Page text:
What did I have riding on this, on her remembering, I wondered. Why was I so disappointed now by her non-reaction? It was as though I had invested everything in that memory. As though getting that chuckle out of this one girl years ago had been the best thing—the only good thing—I had ever done, would ever do in my life. Now the one witness to that moment could not attest to it. It was as though it had never happened in the first place. And with the loss of that memory along went any meaning to my tiny existence. She was to have been my proof. How else was I supposed to know that my life wasn't all a dream?

And then I wonder, why did I go through that? Why was I made to hang on so long to this small moment, if it never really mattered? What is the point of all these fleeting dreams and forgotten ideas, all these vanishing thoughts and unexpressed emotions? No one will know them. They do not change the world.

And yet they matter to me. Indeed, I realize now that they are me. Waking up in the morning, brushing my teeth, going to work, pumping gas, buying deodorant, melting into the couch exhausted—such has become my day, and perhaps you could say that is my life, but it is not who I am. Who I am is that inside joke, that laugh shared with this girl who was not quite a friend, but who, for the duration of that laugh, was my entire world. Who cares where it led or didn't? That was more than seven years ago, but it is also today, it is tomorrow, it is all the rest of my days for as long as I live. As I live and as I feel, I myself am the proof that it happened and that it matters. No one can take it from me, no more than they could remove dough from bread. So what more could I possibly require?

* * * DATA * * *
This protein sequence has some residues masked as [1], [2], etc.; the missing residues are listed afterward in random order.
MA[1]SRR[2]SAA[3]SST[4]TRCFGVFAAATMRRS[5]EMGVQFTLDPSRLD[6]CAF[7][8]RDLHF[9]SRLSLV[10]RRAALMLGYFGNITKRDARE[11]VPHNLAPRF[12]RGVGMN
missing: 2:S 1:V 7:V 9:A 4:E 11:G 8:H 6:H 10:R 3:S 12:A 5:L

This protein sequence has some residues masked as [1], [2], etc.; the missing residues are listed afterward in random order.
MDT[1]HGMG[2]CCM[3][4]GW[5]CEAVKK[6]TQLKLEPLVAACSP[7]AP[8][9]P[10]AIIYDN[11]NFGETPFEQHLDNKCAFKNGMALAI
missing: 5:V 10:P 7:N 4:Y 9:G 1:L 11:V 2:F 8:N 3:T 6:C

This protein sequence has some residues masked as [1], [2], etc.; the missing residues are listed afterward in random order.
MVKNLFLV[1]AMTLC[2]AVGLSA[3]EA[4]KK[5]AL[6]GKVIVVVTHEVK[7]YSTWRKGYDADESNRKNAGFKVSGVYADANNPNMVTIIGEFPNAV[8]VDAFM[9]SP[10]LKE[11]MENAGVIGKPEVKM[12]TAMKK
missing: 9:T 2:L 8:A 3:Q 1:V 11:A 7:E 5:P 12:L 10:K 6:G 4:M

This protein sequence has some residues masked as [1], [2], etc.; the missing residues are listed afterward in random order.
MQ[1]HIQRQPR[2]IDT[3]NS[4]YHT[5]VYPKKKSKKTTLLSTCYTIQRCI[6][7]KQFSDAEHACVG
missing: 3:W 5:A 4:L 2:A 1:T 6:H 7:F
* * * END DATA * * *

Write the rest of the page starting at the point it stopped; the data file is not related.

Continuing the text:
We parted ways again after our chat, and, a year later, I haven't spoken to her since. Perhaps in another four years, another moment of weakness will strike me, and I will again be driven to try. But I wouldn't count on that; I don't intend to make the same mistake twice. But someday, very far off I hope, perhaps we will run into one another. In another world perhaps. Yes, a better world.

And what will we say then to one another, in this better world? Perhaps I'll say, “I have so many things I want to tell you”? And then you'll say, “I want to hear all about it”? No, that will never do.